|Having grown up near Lake Erie, I was always fascinated by the car ferries, ore boats, Hulett ore unloaders, and coal dumping machines at Ashtabula (Ohio) Harbor. |
I also liked to watch the heavy Pennsylvania Railroad ore trains, with five
steam engines, slugging their way up hill to Carson Yard, where they were made up into trains headed for Youngstown and the steel mills.
My childhood ended in 1941 when I graduated from high school and enrolled at Ohio University. Then came Pearl Harbor and the Army. I was sent to the University of Idaho and Washington State where I studied engineering in the ASTP program. In 1944, as I was being shipped to Europe with the 11th Armored Division, I called my fiancée, Eleanor, to meet me in New York City, where we were married. I fought through the Battle of the Bulge in Germany and Austria and was being prepared for shipping to the Pacific when the war ended. I was discharged in December 1945.
As we raised our family of three children, two boys and one girl, I worked as a rural mail carrier. I played the saxophone in area bands, and later continued my education at Kent State University, planning on a teaching career. However, the U. S. Post Office then offered an early retirement, so I took that and became a gentleman of leisure.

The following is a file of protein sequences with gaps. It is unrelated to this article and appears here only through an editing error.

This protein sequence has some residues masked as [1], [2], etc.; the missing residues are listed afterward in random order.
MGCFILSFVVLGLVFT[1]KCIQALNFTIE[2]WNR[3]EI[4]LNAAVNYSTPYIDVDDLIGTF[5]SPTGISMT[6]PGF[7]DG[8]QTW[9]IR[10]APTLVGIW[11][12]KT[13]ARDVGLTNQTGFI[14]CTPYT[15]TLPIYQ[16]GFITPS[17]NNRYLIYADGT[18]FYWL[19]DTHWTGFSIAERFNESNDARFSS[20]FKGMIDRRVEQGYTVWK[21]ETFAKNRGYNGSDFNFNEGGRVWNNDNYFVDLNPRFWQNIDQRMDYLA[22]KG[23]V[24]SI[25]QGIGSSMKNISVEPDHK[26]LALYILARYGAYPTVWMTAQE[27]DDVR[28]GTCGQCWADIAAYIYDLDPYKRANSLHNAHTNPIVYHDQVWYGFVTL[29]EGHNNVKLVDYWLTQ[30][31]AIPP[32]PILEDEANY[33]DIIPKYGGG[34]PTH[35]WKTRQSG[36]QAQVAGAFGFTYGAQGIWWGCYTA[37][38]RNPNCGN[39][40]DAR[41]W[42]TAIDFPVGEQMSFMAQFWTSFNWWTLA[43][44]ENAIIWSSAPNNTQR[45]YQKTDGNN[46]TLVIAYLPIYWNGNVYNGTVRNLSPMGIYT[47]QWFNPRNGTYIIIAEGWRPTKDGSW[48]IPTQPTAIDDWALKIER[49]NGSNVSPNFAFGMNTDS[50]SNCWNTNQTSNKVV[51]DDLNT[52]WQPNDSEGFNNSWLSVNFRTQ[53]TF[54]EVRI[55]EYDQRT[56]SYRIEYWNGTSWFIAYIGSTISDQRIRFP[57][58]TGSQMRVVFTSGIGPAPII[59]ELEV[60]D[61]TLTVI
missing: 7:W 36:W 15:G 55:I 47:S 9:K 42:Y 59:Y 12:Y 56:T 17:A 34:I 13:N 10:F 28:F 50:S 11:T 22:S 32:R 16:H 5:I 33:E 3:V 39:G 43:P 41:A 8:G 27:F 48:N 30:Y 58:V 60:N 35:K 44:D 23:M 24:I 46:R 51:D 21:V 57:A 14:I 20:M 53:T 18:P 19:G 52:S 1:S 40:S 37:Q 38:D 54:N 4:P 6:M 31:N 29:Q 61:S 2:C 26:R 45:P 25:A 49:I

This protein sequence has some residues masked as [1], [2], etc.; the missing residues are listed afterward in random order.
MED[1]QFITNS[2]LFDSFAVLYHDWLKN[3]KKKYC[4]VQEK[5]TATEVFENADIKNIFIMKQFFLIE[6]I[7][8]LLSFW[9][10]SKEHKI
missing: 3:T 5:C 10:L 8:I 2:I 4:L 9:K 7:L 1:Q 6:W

Needing a hobby, I returned to my childhood interest — trains and shipping. Around 1970 I began model railroading. I belong to a loose-knit club of about 12 regulars who meet every Tuesday to run trains at each other’s layouts. To keep our wives happy, we also formed a “Dining Car Club,” for which we took the wives to dinner once a month. (As we’ve aged, we have not been as regular about dining out as we were.) We also have home parties such as picnics in the summer and a Christmas party in December.
I have given clinics about Hulett ore machines and modeling at conventions and local division events and the Industrial SIG group. My layout is based on the Lake Erie to the Ohio River New York Central System. I have four Huletts, an ore bridge, three operating coal dumpers, and five ships, including a seven-foot scratch-built model of the Edmund Fitzgerald. There are also an operating coal mine, an oil well, blast furnaces, and a steel industry, as well as the usual towns and businesses to be found in real life. I use scratch-building methods, which I prefer to kits.
My railroad has been open to tours for many years, and we have had probably a thousand visitors. Anyone wishing to see it may call me at (440) 998-5176, to set up a time.
Lawson has earned Achievement Certificates for
|Model Railroad Engineer–Civil|
|Model Railroad Engineer–Electrical|
|Model Railroad Author|